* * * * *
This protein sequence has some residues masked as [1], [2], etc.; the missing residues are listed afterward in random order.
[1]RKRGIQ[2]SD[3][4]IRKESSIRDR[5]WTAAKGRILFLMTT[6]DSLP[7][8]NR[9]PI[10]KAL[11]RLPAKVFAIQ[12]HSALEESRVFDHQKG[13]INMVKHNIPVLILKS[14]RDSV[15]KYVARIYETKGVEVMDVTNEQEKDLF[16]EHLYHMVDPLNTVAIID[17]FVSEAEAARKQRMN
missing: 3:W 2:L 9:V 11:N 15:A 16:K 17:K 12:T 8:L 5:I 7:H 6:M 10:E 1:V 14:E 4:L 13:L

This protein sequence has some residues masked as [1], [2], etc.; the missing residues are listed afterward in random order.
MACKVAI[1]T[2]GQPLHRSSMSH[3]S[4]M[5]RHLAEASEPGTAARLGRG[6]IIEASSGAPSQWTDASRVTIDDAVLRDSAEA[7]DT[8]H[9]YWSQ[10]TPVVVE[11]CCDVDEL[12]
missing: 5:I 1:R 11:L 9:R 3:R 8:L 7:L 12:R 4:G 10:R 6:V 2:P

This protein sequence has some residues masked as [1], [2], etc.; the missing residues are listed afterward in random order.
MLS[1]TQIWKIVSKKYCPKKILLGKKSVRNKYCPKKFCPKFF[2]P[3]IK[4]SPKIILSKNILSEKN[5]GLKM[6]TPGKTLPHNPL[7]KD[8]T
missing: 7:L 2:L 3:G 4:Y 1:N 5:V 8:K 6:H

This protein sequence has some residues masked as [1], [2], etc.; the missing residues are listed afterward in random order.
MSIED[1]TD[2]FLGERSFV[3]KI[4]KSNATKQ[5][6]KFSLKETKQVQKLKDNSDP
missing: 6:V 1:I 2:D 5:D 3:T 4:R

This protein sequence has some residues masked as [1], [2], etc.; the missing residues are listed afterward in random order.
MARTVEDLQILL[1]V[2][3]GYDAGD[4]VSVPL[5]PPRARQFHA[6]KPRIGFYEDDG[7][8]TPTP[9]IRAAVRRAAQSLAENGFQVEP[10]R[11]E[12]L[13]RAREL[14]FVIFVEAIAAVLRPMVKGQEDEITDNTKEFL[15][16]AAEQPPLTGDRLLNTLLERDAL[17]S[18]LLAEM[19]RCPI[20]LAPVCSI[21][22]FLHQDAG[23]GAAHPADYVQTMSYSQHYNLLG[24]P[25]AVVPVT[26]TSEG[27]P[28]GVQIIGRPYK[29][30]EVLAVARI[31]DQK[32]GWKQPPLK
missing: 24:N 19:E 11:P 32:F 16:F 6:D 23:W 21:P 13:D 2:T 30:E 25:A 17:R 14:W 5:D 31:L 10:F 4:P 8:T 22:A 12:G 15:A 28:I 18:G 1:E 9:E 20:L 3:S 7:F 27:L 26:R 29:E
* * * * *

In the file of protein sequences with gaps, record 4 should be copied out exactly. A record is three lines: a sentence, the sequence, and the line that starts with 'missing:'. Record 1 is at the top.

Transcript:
This protein sequence has some residues masked as [1], [2], etc.; the missing residues are listed afterward in random order.
MSIED[1]TD[2]FLGERSFV[3]KI[4]KSNATKQ[5][6]KFSLKETKQVQKLKDNSDP
missing: 6:V 1:I 2:D 5:D 3:T 4:R